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Korean Shipbuilders Land 55% of Global Orders in May
Shipbuilders Still in Rough Sea
Korean Shipbuilders Land 55% of Global Orders in May
  • By Michael Herh
  • June 13, 2018, 10:43
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Korea reclaimed the top spot in global shipbuilding order receipts, but its shipbuilding industry has yet to come out of the protracted slump.

Korean shipbuilders recaptured the first place in global shipbuilding orders, outclassing Chinese shipbuilders in a month.

According to Clarkson Research, a shipbuilding and maritime survey agency, Korea topped the standings by landing 550,000 compensated gross tonnages (CGTs) for 15 vessels out of the total one million CGTs (35 vessels) ordered worldwide in June. China placed second with 250,000 CGTs for 13 vessels.

In terms of the number of vessels, there is not a big discrepancy between 15 vessels for Korean shipbuilders and 13 for Chinese shipbuilders. But in terms of CGTs, to which required human resources, vessel prices and added value are applied, orders placed on Korean shipbuilders were more than double those for Chinese shipbuilders. “This proves that the Korean shipbuilding industry has a competitive edge over the Chinese shipbuilding industry in the high value-added vessel sector," said an official of the shipbuilding industry.

Korea placed first in terms of cumulative orders by country in the January to May period. Korea accounted for 41% with 4.1 million CGTs (87 ships), China for 36% with 3.59 million CGTs (157 ships) and Japan for 11% with 1.13 million CGTs (36 ships). As of the end of May, in terms of order balance, China came in first with 28.22 million CGTs (38%), followed by Korea with 16.96 million CGTs (22.5%).

Meanwhile, Chung Sung-lip, CEO of Daewoo Shipbuilding & Marine Engineering (DSME), emphasized once again that it is desirable for the Korean shipbuilding industry to be reorganized into a Big Two system in the future. He said that the Korean shipbuilding industry should have been transformed into a Big Two system in March of last year. Industry experts say that Chung said so with a plan to marry DSME either with Samsung Heavy Industries or with Hyundai Heavy Industries in his mind.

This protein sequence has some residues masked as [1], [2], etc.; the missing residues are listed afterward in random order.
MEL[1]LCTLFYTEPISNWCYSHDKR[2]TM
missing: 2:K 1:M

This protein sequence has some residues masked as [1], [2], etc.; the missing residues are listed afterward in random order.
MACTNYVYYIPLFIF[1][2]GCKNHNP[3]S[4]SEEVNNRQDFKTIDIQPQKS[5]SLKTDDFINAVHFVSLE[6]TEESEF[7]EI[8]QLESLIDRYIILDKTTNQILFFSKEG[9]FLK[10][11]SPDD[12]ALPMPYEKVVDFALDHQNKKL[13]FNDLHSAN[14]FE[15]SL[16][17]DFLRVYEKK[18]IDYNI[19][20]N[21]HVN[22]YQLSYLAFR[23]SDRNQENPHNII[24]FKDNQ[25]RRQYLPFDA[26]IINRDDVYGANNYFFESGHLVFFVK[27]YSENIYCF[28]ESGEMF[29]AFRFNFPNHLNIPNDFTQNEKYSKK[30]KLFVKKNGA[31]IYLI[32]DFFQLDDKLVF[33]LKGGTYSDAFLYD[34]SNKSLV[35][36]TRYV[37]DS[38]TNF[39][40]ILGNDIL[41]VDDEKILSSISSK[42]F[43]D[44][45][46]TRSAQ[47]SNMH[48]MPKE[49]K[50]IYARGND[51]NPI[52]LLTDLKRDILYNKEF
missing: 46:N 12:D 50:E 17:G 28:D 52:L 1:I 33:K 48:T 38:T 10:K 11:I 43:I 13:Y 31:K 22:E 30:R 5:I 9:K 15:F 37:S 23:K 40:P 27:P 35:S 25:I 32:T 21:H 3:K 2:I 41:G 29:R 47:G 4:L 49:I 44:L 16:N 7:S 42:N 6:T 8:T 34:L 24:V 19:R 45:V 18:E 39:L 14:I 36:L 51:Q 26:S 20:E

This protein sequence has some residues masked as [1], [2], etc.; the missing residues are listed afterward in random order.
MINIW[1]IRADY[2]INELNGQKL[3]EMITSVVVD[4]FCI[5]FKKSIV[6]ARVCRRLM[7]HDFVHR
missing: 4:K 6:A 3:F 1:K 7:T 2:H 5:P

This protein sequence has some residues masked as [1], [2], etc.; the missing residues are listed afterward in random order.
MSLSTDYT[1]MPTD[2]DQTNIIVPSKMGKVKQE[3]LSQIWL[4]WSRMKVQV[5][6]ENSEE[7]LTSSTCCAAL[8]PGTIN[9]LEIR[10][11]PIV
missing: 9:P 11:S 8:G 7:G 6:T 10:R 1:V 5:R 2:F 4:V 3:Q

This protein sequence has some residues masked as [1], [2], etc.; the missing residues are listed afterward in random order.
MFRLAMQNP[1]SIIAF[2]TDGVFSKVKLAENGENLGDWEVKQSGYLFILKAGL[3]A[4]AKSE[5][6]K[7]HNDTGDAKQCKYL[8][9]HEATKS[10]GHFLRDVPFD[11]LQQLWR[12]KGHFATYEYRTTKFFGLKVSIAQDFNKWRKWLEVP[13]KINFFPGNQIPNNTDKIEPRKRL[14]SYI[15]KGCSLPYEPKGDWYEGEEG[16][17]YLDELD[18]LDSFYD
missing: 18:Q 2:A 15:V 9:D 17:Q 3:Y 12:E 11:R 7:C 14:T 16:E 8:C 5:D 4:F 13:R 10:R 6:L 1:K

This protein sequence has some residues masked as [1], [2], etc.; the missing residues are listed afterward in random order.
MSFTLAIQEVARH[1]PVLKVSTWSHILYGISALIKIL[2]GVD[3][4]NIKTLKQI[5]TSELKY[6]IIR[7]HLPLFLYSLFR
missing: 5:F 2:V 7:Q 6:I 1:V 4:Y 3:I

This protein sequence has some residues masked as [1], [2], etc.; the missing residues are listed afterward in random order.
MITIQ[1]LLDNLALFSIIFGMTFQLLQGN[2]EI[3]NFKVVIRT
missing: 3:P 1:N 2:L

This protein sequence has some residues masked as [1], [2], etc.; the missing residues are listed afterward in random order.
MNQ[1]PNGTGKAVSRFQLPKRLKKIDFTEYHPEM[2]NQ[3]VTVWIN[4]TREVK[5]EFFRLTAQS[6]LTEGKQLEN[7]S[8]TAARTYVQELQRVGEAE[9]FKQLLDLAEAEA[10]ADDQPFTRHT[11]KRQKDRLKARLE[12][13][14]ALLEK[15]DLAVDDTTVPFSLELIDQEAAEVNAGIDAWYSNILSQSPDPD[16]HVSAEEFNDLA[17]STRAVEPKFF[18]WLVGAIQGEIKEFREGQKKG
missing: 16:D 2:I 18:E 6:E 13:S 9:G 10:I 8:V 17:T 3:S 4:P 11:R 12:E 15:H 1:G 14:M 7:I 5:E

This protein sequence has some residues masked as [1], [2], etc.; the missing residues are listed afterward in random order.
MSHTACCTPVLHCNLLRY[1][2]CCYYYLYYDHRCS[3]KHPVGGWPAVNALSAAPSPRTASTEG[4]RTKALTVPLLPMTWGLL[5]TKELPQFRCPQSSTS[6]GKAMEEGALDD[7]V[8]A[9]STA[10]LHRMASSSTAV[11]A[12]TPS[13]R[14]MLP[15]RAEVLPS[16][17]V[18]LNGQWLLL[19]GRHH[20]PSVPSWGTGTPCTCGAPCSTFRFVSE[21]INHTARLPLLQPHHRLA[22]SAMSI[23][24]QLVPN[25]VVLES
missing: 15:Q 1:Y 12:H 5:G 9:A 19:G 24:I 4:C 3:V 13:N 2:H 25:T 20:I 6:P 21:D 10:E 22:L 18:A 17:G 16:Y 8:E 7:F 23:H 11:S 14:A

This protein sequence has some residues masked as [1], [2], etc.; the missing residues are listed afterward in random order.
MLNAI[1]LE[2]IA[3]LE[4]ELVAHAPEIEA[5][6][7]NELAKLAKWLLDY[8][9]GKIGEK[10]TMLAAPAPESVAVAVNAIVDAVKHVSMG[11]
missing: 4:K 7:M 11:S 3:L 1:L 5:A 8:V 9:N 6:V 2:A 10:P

"Whatever form it will take, I think it is desirable for the Korean industry to be transformed into a Big Two system when considering the global shipbuilding market, competition with China, and industrial courses in the future," Chung said in a press conference held in the Seoul office on June 11.

The Korean shipbuilding industry still has not found its way out of the protracted slump despite an intensive restructuring over the past few years. Only DSME, a company injected with public funds, recorded a surplus in the first quarter and Samsung Heavy Industries and Hyundai Heavy Industries suffered losses. Taking into consideration the fact that the shipbuilding market is not as good as in the past and competition with Chinese companies, it is expected that the Korean shipbuilding industry will not overcome its slump easily.

However, Chung showed confidence in DSME’s order receipts of this year. "DSME has the world's largest order backlog as a single shipbuilder and a 100% utilization rate this year," he said. "By current standards, we have enough work to do until the third quarter of 2020. If we continue our order-taking activities by the end of this year, we will be able to secure work to do until the first half of 2021." As of the end of May, DSME's order receipts totaled US$ 2.8 billion, more than 38% of its 2018 target of US$ 7.3 billion. In particular, CEO Chung said that DSME will achieve tangible results in the offshore plant sector, which had not booked any orders since 2014.